Title A missing component of Arctic warming: Black carbon from gas flaring Type Journal Article
  Year 2019 Publication Environmental Research Letters Abbreviated Journal  
  Volume (up) Issue Pages  
  Keywords Remote Sensing  
  Abstract Gas flaring during oil extraction over the Arctic region is the primary source of warming-inducing aerosols (e.g., black carbon (BC)) with a strong potential to affect regional climate change. Despite continual BC emissions near the Arctic Ocean via gas flaring, the climatic impacts of BC related to gas flaring remain uncertain. Here, we present simulations of potential gas flaring using an earth system model with comprehensive aerosol physics that to show that increases in BC from gas flaring can potentially explain a significant fraction of Arctic warming. BC emissions from gas flaring over high latitudes contribute to locally confined warming over the source region, especially during the Arctic spring through BC-induced local albedo reduction. This local warming invokes remote and temporally lagging sea-ice melting feedback processes over the Arctic Ocean during winter. Our findings imply that a regional change in anthropogenic aerosol forcing is capable of changing Arctic temperatures in regions far from the aerosol source via time-lagged, sea-ice-related Arctic physical processes. We suggest that both energy consumption and production processes can increase Arctic warming.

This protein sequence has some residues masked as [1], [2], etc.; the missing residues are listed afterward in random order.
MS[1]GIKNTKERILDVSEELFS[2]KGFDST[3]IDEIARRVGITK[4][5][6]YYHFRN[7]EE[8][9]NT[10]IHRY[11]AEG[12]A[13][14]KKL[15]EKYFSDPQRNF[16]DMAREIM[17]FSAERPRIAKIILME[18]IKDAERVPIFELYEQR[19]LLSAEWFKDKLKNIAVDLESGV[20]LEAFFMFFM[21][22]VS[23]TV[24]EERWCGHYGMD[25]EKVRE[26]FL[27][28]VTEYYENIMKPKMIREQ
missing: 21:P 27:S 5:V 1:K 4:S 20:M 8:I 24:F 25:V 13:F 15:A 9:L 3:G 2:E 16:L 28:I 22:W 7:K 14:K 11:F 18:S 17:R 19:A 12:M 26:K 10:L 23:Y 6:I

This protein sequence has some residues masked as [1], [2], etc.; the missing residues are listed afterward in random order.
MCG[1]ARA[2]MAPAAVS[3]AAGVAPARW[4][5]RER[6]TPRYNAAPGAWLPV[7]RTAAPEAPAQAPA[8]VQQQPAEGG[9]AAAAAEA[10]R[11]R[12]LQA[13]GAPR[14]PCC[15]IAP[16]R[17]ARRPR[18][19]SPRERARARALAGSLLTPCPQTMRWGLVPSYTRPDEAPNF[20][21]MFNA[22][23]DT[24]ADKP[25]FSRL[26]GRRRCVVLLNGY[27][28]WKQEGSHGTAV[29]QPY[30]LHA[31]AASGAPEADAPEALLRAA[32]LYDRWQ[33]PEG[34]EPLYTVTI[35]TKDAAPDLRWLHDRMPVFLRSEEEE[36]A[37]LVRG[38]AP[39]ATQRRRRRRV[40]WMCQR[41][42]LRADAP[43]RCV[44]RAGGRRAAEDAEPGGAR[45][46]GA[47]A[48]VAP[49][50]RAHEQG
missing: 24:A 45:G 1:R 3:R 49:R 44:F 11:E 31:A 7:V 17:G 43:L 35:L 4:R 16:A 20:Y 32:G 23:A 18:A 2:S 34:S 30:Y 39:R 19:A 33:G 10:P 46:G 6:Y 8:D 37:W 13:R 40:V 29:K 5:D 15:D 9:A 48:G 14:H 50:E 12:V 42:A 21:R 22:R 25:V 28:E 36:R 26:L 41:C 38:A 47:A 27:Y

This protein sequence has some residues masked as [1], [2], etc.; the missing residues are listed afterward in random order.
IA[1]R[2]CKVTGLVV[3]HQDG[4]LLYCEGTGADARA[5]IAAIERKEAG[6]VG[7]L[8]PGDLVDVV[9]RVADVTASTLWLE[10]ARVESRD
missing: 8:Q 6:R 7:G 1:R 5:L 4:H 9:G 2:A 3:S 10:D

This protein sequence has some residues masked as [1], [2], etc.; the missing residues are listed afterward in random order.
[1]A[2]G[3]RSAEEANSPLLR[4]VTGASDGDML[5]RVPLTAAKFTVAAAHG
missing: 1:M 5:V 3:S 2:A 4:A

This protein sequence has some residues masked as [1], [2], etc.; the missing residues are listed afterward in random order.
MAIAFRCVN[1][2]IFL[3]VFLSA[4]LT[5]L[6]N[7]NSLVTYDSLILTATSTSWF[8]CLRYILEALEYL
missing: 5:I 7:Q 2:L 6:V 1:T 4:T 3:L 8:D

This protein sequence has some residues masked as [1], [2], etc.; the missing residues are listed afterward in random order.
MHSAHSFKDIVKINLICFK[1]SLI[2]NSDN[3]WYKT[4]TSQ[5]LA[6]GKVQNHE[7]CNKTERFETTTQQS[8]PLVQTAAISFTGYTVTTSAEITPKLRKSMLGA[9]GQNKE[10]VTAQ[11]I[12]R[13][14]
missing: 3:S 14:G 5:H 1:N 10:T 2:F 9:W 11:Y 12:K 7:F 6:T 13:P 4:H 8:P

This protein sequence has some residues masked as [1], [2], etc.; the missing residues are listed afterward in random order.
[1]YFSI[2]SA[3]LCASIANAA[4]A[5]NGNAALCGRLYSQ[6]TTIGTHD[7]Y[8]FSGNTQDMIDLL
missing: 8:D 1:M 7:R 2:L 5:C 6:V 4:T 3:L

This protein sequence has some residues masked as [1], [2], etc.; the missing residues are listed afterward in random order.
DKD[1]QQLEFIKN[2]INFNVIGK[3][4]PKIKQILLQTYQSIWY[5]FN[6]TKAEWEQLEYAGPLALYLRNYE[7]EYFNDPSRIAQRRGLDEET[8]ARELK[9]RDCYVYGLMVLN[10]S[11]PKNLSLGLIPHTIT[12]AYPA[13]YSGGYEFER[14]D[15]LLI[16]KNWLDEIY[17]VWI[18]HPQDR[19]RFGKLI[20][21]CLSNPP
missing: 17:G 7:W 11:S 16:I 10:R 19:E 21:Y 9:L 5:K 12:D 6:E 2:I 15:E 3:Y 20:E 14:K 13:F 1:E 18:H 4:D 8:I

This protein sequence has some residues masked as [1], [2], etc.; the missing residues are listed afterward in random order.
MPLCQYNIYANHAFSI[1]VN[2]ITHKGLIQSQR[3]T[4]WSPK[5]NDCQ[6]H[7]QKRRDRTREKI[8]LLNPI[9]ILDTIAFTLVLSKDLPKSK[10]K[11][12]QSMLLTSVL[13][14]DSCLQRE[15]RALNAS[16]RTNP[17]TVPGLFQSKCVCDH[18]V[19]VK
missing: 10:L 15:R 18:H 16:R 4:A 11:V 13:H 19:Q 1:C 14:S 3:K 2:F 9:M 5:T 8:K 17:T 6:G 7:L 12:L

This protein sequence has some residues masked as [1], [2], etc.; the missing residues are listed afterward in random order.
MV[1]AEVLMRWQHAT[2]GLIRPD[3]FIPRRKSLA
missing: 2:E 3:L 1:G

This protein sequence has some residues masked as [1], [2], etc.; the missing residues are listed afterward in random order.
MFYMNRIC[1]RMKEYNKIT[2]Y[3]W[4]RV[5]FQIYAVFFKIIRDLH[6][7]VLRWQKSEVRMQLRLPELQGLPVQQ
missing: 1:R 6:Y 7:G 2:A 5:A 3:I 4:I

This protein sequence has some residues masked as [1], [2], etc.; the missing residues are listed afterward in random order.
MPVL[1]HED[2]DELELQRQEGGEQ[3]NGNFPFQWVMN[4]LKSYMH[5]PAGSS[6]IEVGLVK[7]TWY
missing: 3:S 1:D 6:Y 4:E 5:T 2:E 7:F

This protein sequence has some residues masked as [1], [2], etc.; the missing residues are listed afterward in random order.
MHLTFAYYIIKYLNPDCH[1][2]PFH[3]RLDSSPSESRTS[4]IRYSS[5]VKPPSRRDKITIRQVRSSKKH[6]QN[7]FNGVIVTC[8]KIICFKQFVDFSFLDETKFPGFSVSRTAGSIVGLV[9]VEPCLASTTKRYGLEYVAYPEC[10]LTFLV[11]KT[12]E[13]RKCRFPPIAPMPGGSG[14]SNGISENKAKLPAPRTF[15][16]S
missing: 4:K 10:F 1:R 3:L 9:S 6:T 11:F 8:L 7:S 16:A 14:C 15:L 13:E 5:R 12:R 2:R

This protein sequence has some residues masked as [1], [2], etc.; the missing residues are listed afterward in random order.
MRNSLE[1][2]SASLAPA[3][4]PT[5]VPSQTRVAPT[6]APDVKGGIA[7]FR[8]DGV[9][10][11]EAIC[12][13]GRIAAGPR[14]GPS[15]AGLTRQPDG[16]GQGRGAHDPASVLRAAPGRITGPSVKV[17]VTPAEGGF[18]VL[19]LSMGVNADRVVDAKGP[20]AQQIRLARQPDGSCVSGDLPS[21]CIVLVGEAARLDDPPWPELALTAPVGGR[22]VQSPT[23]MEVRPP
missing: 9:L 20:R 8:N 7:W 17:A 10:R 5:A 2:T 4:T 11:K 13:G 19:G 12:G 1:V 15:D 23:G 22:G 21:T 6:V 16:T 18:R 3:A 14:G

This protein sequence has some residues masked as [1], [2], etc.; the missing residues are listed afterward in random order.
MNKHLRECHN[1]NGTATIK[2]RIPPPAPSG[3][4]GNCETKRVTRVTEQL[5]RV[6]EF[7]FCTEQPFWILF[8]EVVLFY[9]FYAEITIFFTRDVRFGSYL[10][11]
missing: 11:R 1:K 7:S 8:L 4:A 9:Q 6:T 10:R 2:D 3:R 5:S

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  Notes Approved no  
  Call Number IDA @ intern @ Serial 2645  
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Author Witkowski, P., & Korzeniewska, E. url  doi
openurl 
  Title Comparative analysis of HPS and LED luminaries in terms of effectiveness of greenhouse plant lighting and light emission Type Journal Article
  Year 2019 Publication IEEE Xplore Abbreviated Journal  
  Volume (up) Issue Pages